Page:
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Author Topic: 2013-04-12 -The Great Gold vs Bitcoin Debate: Casey vs Matonis  (Read 1016 times)
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April 12, 2013, 03:39:01 PM
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The Great Gold vs Bitcoin Debate: Casey vs Matonis
http://youtu.be/E1VtZT5HEFs

Doug Casey of Casey Research (www.caseyresearch.com/) debates e-money researcher (themonetaryfuture.blogspot.co.uk/) and "crypto economist" Jon Matonis on the virtues -- or otherwise -- of Bitcoin, and how it compares to gold as a form of money.
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April 12, 2013, 05:47:43 PM
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Great debate.

Jon, you clearly won.  However, you never answered his question about Bitcoin being a store of value.  And that is key to Doug's stubbornness.

Let us all not forget that a key point with Bitcoin is that it's value started off as essentially zero.  Thru free market trading, its value has risen to where it is today. 

I'd say it's clearly not only a store of value but an appreciating one.
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April 12, 2013, 09:21:56 PM
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Jon, you did a terrific job, I wish I had your debating skills.
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April 13, 2013, 12:47:08 AM
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Excellent work Jon.
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April 13, 2013, 02:36:09 AM
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However, you never answered his question about Bitcoin being a store of value.  And that is key to Doug's stubbornness.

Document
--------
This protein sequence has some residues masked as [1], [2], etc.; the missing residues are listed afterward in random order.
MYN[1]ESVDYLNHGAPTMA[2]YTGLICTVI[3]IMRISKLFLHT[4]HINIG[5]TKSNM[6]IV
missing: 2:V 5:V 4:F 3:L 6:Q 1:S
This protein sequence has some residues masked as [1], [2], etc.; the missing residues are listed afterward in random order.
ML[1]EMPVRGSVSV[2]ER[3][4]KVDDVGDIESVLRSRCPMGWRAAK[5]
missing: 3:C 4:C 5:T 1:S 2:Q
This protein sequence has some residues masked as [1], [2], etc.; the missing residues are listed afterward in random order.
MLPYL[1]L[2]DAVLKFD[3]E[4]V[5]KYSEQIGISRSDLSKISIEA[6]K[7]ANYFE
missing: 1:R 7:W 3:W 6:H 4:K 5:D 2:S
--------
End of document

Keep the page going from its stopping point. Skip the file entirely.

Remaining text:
That is irrelevant. There is a Bitcoin Magazine article titled, if I remember correctly, Why Useless Money Is Good Money. It really answers that question very well.

Really what Doug wants is a monetary unit with a 'put option' which is the alternate use besides its monetary use. This actually makes the monetary unit less efficient because market participants then have to factor in this to the economic calculation and the monetary use crowds out alternate uses which may be useful to humanity but are not at the higher price due solely to speculative and not industrial demand.

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April 13, 2013, 03:06:20 AM
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Great debate.

Jon, you clearly won.  However, you never answered his question about Bitcoin being a store of value.  And that is key to Doug's stubbornness.

Let us all not forget that a key point with Bitcoin is that it's value started off as essentially zero.  Thru free market trading, its value has risen to where it is today.  

I'd say it's clearly not only a store of value but an appreciating one.

He did answer the question about intrinsic value, more than once. His response was that the intrinsic value of a bitcoin lies not in the bitcoin itself, but the Bitcoin system. I personally feel that his answer is difficult to support, but it is also difficult to dismiss. He also raised a valid question about the importance of intrinsic value when he made the point (which Doug Casey agreed with) that the intrinsic value of gold is only a small fraction of its value.